Synopsis by Hal Erickson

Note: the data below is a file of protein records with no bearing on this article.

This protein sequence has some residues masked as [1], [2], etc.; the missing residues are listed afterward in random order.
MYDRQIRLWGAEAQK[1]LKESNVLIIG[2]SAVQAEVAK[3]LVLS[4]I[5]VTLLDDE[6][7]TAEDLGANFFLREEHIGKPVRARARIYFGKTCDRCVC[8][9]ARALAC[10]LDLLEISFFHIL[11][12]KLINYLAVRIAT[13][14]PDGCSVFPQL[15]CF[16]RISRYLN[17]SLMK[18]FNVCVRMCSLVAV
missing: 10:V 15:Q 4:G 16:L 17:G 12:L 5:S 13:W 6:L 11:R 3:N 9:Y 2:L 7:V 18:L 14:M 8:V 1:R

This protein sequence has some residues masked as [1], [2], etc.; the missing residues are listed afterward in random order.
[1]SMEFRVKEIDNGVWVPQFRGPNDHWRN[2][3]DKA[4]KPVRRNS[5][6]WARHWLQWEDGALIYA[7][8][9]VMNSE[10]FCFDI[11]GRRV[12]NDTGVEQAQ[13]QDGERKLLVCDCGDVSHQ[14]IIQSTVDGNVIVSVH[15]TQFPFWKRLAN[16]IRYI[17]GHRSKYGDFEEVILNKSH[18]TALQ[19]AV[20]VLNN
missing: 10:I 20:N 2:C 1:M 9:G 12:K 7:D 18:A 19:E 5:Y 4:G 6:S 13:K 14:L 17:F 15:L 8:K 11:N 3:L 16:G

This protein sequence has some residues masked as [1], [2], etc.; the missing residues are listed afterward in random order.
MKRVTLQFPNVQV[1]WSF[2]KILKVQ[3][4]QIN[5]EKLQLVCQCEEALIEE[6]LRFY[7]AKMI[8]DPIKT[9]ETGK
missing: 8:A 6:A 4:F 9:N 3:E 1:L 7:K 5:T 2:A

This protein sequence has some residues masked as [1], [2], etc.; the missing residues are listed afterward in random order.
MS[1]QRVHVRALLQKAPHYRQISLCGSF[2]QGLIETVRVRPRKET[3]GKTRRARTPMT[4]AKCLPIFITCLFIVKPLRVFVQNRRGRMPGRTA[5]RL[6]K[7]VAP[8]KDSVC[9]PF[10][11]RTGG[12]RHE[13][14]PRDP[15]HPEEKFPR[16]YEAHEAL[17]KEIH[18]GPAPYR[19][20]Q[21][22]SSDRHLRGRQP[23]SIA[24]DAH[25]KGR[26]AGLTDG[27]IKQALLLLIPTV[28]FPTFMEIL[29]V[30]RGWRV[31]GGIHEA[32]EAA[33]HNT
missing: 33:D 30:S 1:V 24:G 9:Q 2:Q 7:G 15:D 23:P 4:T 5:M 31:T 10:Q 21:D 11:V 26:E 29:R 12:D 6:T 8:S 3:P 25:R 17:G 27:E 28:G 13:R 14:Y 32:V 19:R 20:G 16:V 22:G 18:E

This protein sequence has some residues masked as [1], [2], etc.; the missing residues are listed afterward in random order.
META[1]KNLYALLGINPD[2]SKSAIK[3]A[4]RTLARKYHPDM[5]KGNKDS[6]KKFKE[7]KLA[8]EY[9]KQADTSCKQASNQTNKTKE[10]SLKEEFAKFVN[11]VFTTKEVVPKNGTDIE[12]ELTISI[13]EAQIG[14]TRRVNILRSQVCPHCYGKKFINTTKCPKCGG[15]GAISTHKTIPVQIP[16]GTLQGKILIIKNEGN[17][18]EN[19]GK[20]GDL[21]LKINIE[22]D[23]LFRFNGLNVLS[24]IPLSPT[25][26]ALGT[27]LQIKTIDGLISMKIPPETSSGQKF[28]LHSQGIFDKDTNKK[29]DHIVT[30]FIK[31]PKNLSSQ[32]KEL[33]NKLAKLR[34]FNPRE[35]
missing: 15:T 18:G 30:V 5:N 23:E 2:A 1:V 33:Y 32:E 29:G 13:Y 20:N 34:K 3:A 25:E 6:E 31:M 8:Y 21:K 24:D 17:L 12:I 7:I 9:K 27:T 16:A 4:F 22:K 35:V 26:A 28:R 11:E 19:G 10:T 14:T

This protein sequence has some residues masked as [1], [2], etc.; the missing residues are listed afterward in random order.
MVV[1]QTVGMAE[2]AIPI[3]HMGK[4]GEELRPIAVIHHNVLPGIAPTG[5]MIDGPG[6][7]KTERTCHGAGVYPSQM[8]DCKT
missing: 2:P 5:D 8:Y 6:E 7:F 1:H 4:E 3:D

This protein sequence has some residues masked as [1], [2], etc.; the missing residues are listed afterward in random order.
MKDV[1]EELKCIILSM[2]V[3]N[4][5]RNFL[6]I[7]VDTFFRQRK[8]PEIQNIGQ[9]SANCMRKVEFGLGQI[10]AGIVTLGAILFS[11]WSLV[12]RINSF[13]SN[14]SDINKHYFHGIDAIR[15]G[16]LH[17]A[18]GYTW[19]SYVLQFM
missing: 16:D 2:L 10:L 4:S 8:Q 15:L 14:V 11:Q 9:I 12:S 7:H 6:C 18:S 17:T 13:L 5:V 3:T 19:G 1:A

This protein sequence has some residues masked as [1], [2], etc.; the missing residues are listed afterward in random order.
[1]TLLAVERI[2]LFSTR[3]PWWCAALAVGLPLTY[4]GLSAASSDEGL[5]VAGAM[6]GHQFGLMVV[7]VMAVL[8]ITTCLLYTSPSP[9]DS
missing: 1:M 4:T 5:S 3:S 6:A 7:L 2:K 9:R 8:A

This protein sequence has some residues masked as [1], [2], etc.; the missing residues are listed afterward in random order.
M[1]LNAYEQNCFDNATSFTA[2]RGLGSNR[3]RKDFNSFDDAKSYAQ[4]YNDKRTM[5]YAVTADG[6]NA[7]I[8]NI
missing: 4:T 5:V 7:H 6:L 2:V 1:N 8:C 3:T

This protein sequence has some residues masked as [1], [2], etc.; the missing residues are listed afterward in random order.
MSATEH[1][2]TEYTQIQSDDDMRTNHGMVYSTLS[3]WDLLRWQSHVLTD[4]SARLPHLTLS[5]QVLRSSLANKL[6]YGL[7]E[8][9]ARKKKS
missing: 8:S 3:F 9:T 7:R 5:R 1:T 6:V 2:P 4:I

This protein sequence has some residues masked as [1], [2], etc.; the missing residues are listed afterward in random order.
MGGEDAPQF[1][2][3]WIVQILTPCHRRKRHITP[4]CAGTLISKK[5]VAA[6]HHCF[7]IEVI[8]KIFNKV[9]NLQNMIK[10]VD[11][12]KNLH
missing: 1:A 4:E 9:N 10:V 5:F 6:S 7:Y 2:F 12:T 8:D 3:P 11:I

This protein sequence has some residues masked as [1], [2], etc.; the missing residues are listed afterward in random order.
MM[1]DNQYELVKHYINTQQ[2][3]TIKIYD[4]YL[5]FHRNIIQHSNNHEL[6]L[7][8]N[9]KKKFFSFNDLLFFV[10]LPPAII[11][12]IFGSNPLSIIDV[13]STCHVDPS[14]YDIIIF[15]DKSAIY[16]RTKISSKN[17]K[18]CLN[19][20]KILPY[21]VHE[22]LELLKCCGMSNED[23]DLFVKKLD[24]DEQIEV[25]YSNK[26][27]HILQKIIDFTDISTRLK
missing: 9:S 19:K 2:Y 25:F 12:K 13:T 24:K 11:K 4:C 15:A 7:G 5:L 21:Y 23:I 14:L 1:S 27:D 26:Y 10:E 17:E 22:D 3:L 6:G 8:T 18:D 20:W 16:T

The last of the silent "Our Gang" comedies, Saturday's Lesson was also one of the best in the entire series. It is Saturday, and the Gang members would rather be playing than doing their accustomed household chores. Escaping the watchful eyes of their parents, the kids scurry off to a local park, congratulating one another for their evasive action. This is overheard by a sandwich-board man (Jack O'Brien) who is dressed in a Devil costume. Deciding to have some fun with the kids -- and to teach them a lesson in the bargain -- the "Devil" makes a spectacular appearance in a puff of smoke, then scares the youngsters into returning to their chores, warning them that he'll "catch 'em" if they don't obey their parents. Duly chastened, the kids perform their duties so energetically that their mothers are left dumbstruck. The film ends with one of the rare moments in which the Gang comes "out" of the picture to address the audience. Though filmed before the "Our Gang" talkies Small Talk, Railroadin', Lazy Days, Boxing Gloves and Bouncing Babies, Saturday's Lesson was withheld from release until November 9, 1929.